The future of obesity treatment is arriving, and personal trainers aren’t part of it?

Posted on April 9, 2020

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(Last Updated On: April 9, 2020)

Last year I wrote The future of obesity treatmentarguing one of the only forms of effective treatment left on the table is heavy government intervention, but, maybe that was a ways off, and we could try one or two other avenues first.

Soooo, looks like it might be going the other way-

Sugary Drink Consumption Plunges in Chile After New Food Law

“Consumption of sugar-sweetened drinks dropped nearly 25 percent in the 18 months after Chile adopted a raft of regulations that included advertising restrictions on unhealthy foods, bold front-of-package warning labels and a ban on junk food in schools.”

If that is true, and that is maintained, it is an astounding change. One I think only governments can make.

“The law is far-reaching. It includes mandatory package redesigns that erased cartoons like Tony the Tiger from sugary cereal boxes, and television advertising restrictions that banished ads for unhealthy products from the airwaves between 6 a.m. and 10 p.m. A study published last year by the journal Public Health Nutrition found that Chilean children were subjected to half as many ads for junk food and sugary drinks after the restrictions were put in place.

The regulations followed a 2014 measure that raised the tax on sugary beverages to 18 percent from 13 percent.”

“A centerpiece of the rules is a series of black stop signs that must appear on the front of packaged foods and beverages high in salt, sugar, fat or calories. Experts say the “high in” logos have had an unmistakable impact on the way Chileans shop for groceries. In focus groups, parents have described being reprimanded at the supermarket by their children if they reach for products emblazoned with the stop signs.”

“That’s just Chile” you might think.

Peru, Uruguay, Israel have adopted Chilean-style front-of-package labels; Brazil and Mexico are expected to finalize similar labels in the coming months, and a dozen other countries are considering them as well.”

It’s kind of like any idea that works really well- it gets copied quickly.

“Those are just small foreign countries” you might think.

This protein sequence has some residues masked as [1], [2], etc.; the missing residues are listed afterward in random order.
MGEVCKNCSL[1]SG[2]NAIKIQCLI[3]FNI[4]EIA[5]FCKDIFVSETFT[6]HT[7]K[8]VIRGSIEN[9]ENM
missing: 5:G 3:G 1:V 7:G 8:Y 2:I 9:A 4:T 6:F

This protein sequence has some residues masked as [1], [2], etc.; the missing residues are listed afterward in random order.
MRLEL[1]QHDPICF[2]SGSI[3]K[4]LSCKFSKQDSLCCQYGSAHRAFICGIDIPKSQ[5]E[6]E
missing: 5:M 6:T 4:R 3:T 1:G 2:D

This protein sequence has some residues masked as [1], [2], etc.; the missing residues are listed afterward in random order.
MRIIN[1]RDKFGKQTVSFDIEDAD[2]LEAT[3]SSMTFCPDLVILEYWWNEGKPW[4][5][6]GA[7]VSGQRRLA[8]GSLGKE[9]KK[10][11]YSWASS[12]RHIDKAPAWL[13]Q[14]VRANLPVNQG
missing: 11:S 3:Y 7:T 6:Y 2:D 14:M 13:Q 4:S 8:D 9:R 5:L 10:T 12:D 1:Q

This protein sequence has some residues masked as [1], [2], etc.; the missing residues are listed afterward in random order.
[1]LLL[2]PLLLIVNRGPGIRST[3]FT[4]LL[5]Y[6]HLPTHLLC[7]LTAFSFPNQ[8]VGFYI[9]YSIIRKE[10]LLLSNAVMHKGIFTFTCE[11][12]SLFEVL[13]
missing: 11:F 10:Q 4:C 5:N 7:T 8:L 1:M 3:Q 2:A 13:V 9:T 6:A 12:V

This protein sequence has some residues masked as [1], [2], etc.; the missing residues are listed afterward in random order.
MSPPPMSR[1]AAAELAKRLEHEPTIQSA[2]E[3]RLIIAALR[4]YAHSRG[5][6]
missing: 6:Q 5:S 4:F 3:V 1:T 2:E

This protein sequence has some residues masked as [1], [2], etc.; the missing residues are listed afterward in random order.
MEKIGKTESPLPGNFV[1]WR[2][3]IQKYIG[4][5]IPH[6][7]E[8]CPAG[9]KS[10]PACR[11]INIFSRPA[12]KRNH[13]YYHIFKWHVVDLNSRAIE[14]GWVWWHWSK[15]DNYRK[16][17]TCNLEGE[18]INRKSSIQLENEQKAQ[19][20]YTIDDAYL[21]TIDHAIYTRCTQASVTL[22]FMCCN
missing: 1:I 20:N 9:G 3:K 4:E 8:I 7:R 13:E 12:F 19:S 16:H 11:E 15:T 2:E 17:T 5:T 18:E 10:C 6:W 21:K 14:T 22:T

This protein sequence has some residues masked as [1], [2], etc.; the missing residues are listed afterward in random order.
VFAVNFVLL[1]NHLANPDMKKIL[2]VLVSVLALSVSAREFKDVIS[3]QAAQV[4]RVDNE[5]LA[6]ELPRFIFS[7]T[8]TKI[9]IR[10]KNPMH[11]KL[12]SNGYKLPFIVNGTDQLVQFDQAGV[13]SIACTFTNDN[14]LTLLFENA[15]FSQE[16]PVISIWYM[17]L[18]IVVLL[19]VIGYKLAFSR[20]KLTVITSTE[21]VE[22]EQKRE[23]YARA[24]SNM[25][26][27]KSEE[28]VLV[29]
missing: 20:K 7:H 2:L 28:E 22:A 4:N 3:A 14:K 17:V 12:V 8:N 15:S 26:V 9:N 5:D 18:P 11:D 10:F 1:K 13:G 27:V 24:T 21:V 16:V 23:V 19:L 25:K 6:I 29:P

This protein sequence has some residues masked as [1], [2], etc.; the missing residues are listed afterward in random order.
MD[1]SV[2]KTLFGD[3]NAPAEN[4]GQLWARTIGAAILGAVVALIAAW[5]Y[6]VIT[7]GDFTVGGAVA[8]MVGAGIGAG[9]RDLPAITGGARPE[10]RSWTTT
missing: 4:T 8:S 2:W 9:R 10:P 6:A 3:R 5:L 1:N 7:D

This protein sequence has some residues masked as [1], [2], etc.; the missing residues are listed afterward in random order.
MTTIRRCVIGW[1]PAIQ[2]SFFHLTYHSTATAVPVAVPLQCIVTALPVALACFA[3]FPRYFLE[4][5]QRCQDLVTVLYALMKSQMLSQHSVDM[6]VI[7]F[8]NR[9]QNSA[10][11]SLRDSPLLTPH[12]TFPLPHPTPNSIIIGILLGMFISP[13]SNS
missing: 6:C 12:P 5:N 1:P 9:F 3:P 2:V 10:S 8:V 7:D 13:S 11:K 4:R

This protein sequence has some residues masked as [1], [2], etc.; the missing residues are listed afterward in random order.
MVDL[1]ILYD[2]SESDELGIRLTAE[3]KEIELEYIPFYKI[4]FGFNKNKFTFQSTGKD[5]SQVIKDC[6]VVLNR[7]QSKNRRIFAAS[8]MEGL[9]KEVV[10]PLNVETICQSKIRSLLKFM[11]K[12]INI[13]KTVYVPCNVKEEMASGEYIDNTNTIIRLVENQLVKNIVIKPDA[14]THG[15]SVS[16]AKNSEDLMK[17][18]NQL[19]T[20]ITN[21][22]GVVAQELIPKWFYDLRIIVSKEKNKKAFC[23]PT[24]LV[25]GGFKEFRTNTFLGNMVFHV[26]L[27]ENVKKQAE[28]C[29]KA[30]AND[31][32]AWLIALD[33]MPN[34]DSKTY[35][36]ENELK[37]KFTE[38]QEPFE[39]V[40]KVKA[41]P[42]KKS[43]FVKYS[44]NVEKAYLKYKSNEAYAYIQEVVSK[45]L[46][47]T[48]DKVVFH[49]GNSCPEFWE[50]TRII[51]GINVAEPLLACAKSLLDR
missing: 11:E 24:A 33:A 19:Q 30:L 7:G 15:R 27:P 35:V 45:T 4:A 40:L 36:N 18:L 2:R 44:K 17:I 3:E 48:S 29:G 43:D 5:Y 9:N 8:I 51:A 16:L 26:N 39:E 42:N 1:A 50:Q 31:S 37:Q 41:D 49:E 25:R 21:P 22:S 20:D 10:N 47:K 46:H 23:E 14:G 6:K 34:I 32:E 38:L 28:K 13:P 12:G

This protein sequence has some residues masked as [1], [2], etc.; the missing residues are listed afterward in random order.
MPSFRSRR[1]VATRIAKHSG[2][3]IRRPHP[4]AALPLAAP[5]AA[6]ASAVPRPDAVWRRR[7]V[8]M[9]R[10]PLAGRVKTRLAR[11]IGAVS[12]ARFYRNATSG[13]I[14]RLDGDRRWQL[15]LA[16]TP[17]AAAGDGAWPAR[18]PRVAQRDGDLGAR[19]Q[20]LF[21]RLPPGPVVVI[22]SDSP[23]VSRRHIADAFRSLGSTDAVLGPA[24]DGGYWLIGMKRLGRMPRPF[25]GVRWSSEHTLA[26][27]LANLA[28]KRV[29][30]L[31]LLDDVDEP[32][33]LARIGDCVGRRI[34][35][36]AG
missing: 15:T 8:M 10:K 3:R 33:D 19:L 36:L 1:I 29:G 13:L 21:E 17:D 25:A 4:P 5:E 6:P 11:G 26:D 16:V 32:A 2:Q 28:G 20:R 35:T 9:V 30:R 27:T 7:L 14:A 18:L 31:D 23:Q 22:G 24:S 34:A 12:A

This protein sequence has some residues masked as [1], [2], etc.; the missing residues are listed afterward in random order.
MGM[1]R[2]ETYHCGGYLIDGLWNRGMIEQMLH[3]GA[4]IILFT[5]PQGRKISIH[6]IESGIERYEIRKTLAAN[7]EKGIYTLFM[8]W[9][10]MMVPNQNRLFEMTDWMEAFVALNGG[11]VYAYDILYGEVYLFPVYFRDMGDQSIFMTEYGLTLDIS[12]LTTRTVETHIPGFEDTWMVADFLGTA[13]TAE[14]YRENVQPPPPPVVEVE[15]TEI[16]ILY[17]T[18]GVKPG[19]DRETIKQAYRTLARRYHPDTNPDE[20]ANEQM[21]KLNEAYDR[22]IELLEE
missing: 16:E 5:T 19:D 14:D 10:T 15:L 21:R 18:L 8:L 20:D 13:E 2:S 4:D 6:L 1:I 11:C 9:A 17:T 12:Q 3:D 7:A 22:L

Barry M. Popkin, a University of North Carolina nutritionist who is advising the government”

This is policy being advised on by Americans! One who

“said legislators [in Chile] are considering what he called a “mega tax” on processed foods — the frozen pizza, instant noodles and fast-food meals that are responsible for two-thirds of all calories consumed by children.”

And they’re just getting started.

One argument against this form of regulation goes along the lines of “people should have the freedom to eat whatever they want.” I’m sympathetic to that reasoning, but it just isn’t very solid in this context.

If you examine the article, you’ll notice a lot of the emphasis is on children. The argument then gets flipped, “children should have the freedom to not grow up obese.”

It’s no different than smoking.

“People should have the freedom to smoke if they want.”

But then,

“People should have the freedom to not inhale your second hand smoke”

As well as,

“You have to be a certain age to decide whether you can smoke.”

If you’re thinking “that’s different, smoking can influence those around you.” Well, if more people around you are obese, you don’t think that affects you? If you hang around alcoholics, you don’t think you’re more likely to drink?

Make your own decision as to who is right and your own bet as to who wins.

One reason I bring this up is the business aspect. I find that helps think about these kinds of situations in probabilistic terms, and at the end of the day, that’s what we’re dealing with. There are no guarantees when trying to predict human behavior.

So, for instance, would you buy stock in a sugar only company these days? (Why do you think Coca-Cola has been making such a push for its non-sugar options?)

How about if you’re a personal trainer? What does your business look like if two years from now Americans are, say, consuming 25% less sugar?

Let’s say you’ve made a career out of being a trainer, a nutritionist, or something fitness oriented. Your livelihood depends on it, and you have enormous sunk cost with it due to all the time you’ve put in. Do you dismiss the idea of this happening because you want to avoid cognitive dissonance? Or do you examine the hell out of your scenario, trying to be prepared for this?

If you think there’s only a 50% chance of something like this happening in America, that still means 12.5% less expected sugar consumption. How should you react to that?

Because this isn’t poker. Your chips have to go on the table. Which table do they go on?

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